Biking v. running http://bit.ly/1qGurGB
Every time I hear the word “run” or “running” now, my ears perk up. It is so common in metaphor and parlance. When the body begins to acquire new capacity, it craves for more and more. I’m looking forward to my run today. I’ve been running off and on over the years, always to a false start. This time it is different. I’m making the best progress that I’ve ever made, thanks to fasting and a great training schedule. It is expected that within a month or two, I’ll be attaining to speeds that I only ever dreamed of. Don’t worry about the competition tho. My legs are rather short, and my feet have supination. 😉
My first century ride, 112 miles http://bit.ly/1ApeBGs
Liberty reservoir, PrettyBoy, etc, via bicycle – http://bit.ly/YO4z3J
After running in the hills the first time, I detrained for almost a week. The resulting recovery was a tremendous confidence builder. The detraining regimen is indispensable, but once you demonstrate recovery, get back to the training schedule. Distance is currently up to 6 miles. Calf strains are long gone,& I’m getting larger calf diameter. IMHO, if this trend continues, it will be another example of the beneficial effect of flavonoids and other polyphenols on muscle wear&tear.
Once I demonstrated that I could century ride on a bicycle reliably, running was the obvious next step for me. I hit the hills even harder this week, and I recovered more quickly as well. I’m really looking forward to pushing into the athletic range, in order to see if the benefits continue to accrue. The training schedule is friend. I would gladly run much too far without it. It occurs to me that failure in young athletes often results from failure adhere to a scientific training schedule. Another big pitfall is the temptation to set aside the diet that gave them success. Athletes who are successful in their youth probably learned exceptional nutrition skills from their mothers, and they should stick with that.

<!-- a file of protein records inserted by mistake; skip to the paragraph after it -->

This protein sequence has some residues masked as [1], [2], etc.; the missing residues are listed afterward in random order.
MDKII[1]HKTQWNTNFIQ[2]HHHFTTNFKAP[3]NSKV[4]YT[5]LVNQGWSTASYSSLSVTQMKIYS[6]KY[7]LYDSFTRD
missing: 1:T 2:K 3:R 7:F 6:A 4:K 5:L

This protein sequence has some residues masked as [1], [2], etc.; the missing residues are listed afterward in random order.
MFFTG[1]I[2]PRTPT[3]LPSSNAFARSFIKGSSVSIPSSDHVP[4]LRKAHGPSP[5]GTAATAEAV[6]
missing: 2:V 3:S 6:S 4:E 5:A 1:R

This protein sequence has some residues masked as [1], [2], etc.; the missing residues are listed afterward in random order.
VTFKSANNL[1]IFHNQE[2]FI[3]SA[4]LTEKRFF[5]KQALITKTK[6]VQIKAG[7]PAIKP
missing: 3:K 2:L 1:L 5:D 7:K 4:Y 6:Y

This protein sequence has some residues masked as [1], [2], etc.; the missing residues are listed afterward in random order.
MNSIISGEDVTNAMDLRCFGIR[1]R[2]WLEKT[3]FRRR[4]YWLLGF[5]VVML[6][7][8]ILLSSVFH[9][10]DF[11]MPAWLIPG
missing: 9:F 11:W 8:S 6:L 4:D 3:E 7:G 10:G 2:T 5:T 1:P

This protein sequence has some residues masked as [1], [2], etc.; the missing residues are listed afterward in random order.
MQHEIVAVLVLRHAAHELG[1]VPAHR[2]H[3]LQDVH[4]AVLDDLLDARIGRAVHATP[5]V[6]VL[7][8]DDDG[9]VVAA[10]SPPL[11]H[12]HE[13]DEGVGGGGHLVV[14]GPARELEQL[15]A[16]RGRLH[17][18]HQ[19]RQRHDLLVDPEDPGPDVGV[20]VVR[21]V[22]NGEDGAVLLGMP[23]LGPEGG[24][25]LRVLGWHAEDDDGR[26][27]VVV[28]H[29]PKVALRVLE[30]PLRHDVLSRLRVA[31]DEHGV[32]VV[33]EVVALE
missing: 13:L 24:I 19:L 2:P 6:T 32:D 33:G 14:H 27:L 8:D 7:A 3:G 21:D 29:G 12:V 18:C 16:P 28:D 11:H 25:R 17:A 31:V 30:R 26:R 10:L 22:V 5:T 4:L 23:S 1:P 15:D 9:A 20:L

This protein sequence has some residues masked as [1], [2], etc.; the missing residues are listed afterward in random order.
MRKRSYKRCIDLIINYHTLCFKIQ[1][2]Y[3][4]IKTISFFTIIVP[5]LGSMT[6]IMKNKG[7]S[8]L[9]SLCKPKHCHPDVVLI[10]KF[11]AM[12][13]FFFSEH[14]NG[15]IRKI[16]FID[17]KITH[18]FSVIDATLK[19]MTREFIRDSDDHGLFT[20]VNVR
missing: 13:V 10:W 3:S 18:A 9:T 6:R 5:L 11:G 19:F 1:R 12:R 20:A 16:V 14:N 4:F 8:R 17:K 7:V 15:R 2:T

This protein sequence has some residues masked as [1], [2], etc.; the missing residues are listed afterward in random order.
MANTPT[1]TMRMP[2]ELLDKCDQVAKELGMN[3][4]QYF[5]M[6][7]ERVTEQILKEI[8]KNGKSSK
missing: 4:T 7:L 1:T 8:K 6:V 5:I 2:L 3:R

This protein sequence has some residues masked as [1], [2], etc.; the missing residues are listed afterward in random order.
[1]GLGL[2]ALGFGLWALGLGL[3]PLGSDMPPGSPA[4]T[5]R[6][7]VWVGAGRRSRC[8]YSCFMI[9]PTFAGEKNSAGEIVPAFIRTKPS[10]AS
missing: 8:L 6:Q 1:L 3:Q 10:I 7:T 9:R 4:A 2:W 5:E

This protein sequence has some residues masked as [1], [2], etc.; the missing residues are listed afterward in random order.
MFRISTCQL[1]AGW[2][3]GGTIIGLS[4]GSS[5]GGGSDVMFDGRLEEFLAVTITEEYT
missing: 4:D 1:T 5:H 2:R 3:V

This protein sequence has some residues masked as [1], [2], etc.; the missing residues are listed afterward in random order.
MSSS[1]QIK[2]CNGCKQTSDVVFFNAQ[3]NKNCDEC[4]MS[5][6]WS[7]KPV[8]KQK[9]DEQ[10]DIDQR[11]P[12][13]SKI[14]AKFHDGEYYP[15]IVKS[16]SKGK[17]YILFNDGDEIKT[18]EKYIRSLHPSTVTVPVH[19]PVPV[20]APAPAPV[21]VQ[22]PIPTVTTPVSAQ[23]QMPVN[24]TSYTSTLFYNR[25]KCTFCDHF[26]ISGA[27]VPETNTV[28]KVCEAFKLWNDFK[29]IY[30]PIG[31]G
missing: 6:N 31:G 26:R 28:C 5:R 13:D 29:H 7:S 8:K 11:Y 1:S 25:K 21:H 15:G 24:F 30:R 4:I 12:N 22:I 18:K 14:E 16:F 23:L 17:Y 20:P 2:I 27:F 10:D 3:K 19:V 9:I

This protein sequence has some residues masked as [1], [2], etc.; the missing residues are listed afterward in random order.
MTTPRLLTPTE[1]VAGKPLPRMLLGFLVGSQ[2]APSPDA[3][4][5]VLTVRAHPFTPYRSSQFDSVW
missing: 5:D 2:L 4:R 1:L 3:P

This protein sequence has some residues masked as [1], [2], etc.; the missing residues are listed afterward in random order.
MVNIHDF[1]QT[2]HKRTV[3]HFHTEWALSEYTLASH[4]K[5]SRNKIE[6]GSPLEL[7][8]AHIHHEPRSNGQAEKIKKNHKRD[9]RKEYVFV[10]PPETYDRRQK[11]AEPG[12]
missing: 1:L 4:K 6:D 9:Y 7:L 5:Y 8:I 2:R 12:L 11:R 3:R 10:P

Assumption: perceived hunger level is a valid measure. http://bit.ly/1zRYAsa
More Interval Fasting Notes http://bit.ly/1vFF8kg
Birds, bats, and bicycles – http://bit.ly/1AfLHGV
The model is that cold weather training promotes propagation of the mitochondria, but… In my view, the nutrition recommendations are more important. http://bit.ly/1vFHgIN It’s also useful to think of cold weather training in the same way as fasting: something that burns calories w/o any physical exertion. Fasting produces a larger caloric benefit, but cold weather training might also help. So, if you are minding the nutrition recomendations, here are the cold weather training recs….
Scroll thru this blog roll for 2 winter bicycling articles. http://bit.ly/1pogMoS
Cold temperatures, strength, & aerobic capacity http://bit.ly/1HDlfxf
BTW, this is one great motivation to run. http://en.wikipedia.org/wiki/Epinephrine – Be sure and scroll down to the phenethylamines link. It’s an eye opener.
Anyone who thinks of adding mitochondrial capacity also needs to think of boosting RBC count. It appears that the flavonoids and other polyphenols improve mitochondrial count, but they also protect the mitochondria from damage. Cold weather training and fasting are ways to push those benefits farther, and they may help with the RBC count too. Sub-freezing weather is returning. I should be able to report about the added foot protection soon. I bought some winter boots for riding and hiking. I’m hoping for a large increase in the winter bicycling range, commensurate with the increase in RBC and mitochondrial counts.
Some organizations are loathe to give up their heavy weather secrets. Other agencies may withhold crucial information for reasons that are not in the benefit of others, or guide people into unfruitful paths. Over-competitive types are often all too happy to take advantage of our weaknesses. I recommend finding better associates. Ultimately, we take responsibility for our own training. Good luck with yours.